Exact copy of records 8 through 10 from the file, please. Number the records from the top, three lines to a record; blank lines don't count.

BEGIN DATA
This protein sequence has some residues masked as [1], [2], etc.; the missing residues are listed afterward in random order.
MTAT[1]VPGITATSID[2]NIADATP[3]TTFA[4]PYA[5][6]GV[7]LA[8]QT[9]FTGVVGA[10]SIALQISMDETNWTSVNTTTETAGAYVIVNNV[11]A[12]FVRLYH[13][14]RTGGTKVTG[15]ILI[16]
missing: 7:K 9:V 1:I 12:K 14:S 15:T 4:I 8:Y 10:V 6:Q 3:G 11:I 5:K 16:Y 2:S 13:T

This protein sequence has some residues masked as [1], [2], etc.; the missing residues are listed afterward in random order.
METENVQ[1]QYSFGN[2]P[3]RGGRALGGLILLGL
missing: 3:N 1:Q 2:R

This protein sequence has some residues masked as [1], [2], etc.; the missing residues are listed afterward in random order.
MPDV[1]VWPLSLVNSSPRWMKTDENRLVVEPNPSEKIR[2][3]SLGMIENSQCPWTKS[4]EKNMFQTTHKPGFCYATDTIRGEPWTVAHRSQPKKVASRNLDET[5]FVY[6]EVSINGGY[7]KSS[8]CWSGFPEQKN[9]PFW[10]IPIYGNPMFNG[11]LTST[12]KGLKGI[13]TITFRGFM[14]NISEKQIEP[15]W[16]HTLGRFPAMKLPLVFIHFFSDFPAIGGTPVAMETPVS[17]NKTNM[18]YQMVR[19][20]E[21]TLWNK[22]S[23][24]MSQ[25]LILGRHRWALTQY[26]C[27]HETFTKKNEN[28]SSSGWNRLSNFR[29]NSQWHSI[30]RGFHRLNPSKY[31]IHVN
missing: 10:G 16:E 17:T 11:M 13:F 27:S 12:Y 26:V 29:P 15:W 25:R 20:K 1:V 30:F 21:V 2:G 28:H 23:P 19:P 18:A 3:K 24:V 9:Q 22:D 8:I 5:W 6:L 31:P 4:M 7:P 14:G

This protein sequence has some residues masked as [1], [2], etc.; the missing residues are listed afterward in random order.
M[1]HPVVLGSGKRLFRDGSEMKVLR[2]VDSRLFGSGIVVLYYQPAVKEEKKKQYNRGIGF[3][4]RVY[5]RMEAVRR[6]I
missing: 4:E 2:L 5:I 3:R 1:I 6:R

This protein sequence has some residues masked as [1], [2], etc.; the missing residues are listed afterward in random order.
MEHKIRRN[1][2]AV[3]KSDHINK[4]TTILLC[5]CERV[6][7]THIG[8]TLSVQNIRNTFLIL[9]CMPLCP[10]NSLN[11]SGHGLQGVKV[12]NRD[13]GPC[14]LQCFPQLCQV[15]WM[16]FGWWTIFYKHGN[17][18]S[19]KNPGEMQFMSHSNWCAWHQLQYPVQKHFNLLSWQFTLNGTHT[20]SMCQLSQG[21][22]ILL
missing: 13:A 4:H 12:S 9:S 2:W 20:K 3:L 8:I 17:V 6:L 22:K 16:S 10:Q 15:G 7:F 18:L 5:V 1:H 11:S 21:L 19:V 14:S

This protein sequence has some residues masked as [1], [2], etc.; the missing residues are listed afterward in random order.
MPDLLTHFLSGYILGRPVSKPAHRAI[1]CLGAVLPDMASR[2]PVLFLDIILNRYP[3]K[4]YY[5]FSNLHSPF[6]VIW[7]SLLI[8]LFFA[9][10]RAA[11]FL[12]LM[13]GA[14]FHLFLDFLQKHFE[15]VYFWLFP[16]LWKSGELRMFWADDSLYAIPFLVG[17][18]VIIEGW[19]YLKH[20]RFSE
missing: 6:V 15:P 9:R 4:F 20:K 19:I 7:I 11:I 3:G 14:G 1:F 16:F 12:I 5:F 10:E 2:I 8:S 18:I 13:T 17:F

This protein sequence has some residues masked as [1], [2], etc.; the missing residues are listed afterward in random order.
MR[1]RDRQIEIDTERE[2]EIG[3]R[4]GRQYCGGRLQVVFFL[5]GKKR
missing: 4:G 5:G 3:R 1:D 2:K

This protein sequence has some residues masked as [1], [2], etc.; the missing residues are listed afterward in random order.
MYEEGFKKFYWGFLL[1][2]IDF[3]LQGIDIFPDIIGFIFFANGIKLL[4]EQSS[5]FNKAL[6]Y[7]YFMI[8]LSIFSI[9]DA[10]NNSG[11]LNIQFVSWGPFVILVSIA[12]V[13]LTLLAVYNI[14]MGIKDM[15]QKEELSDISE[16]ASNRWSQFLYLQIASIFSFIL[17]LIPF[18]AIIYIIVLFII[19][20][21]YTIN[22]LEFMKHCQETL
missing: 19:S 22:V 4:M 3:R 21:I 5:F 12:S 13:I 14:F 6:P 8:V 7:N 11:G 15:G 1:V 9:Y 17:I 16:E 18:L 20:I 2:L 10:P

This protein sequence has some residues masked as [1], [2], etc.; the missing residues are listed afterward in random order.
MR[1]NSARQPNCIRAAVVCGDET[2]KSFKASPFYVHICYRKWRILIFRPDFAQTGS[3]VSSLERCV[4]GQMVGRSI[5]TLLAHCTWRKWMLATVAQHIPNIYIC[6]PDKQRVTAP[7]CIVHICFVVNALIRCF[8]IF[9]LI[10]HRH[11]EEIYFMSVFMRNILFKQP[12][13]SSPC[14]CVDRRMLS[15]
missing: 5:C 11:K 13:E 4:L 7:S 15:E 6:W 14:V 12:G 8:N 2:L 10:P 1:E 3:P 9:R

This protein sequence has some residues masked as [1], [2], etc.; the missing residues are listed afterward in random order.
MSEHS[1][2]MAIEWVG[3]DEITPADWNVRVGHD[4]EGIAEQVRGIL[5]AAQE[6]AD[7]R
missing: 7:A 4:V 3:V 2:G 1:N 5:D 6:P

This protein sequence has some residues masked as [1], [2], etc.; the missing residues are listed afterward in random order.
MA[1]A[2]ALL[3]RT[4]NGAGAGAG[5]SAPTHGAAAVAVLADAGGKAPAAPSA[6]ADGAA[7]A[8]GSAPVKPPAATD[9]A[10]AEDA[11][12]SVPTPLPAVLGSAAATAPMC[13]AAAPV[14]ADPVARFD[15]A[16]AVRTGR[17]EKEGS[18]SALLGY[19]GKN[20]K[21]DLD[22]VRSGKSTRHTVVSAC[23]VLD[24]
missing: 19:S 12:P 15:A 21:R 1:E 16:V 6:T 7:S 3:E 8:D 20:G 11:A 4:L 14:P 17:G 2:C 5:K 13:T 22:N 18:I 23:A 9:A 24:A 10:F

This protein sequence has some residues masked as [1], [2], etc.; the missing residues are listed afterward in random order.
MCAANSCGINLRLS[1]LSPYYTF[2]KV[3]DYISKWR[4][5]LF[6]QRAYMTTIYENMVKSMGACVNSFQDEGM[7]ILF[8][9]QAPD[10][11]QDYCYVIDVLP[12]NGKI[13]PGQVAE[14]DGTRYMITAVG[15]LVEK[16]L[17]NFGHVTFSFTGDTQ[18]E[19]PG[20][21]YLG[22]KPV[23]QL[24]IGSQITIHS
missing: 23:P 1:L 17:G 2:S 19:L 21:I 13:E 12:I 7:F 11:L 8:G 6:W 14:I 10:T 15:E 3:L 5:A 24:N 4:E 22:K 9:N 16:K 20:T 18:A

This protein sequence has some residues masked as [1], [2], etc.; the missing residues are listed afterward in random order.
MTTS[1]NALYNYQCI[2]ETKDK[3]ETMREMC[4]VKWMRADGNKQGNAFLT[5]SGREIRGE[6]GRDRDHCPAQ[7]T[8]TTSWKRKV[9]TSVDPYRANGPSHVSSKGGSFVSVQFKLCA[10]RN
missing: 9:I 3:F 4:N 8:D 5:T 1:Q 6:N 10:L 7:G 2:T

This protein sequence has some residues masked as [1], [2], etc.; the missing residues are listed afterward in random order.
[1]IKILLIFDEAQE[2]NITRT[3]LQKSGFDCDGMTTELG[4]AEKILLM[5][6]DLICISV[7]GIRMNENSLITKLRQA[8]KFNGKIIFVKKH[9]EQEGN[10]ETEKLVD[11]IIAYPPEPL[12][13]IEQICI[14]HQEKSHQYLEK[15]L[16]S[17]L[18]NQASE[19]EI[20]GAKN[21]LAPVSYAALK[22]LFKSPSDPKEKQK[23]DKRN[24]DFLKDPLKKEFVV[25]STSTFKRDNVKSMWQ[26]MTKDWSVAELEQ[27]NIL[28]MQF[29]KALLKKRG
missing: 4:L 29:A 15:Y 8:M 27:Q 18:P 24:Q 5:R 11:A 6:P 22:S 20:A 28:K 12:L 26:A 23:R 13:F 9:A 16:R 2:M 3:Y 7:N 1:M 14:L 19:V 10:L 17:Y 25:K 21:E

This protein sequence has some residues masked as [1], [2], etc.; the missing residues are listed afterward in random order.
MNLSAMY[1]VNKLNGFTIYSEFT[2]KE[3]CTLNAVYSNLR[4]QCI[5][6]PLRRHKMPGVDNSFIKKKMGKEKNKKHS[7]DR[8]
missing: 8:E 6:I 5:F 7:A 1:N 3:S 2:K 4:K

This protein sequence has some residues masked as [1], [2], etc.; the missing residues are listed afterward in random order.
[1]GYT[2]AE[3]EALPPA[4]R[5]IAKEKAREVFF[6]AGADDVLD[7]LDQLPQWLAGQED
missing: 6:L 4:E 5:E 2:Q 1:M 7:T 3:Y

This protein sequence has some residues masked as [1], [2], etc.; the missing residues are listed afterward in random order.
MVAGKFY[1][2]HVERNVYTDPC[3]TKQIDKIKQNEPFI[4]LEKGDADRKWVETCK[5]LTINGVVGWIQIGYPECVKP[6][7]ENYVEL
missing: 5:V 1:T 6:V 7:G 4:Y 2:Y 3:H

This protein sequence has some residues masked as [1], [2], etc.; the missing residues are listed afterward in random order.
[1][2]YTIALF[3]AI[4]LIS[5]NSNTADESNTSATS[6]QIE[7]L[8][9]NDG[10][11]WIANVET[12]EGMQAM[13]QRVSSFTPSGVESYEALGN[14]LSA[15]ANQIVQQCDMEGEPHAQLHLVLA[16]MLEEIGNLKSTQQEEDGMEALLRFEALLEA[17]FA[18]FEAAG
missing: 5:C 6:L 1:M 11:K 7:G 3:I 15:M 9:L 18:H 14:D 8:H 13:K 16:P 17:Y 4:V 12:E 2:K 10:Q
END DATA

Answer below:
This protein sequence has some residues masked as [1], [2], etc.; the missing residues are listed afterward in random order.
MYEEGFKKFYWGFLL[1][2]IDF[3]LQGIDIFPDIIGFIFFANGIKLL[4]EQSS[5]FNKAL[6]Y[7]YFMI[8]LSIFSI[9]DA[10]NNSG[11]LNIQFVSWGPFVILVSIA[12]V[13]LTLLAVYNI[14]MGIKDM[15]QKEELSDISE[16]ASNRWSQFLYLQIASIFSFIL[17]LIPF[18]AIIYIIVLFII[19][20][21]YTIN[22]LEFMKHCQETL
missing: 19:S 22:V 4:M 3:R 21:I 5:F 12:S 13:I 14:F 6:P 8:V 7:N 11:G 15:G 1:V 9:Y 17:I 16:E 18:L 20:I 2:L 10:P

This protein sequence has some residues masked as [1], [2], etc.; the missing residues are listed afterward in random order.
MR[1]NSARQPNCIRAAVVCGDET[2]KSFKASPFYVHICYRKWRILIFRPDFAQTGS[3]VSSLERCV[4]GQMVGRSI[5]TLLAHCTWRKWMLATVAQHIPNIYIC[6]PDKQRVTAP[7]CIVHICFVVNALIRCF[8]IF[9]LI[10]HRH[11]EEIYFMSVFMRNILFKQP[12][13]SSPC[14]CVDRRMLS[15]
missing: 5:C 11:K 13:E 4:L 7:S 15:E 6:W 14:V 12:G 8:N 2:L 10:P 1:E 3:P 9:R

This protein sequence has some residues masked as [1], [2], etc.; the missing residues are listed afterward in random order.
MSEHS[1][2]MAIEWVG[3]DEITPADWNVRVGHD[4]EGIAEQVRGIL[5]AAQE[6]AD[7]R
missing: 7:A 4:V 3:V 2:G 1:N 5:D 6:P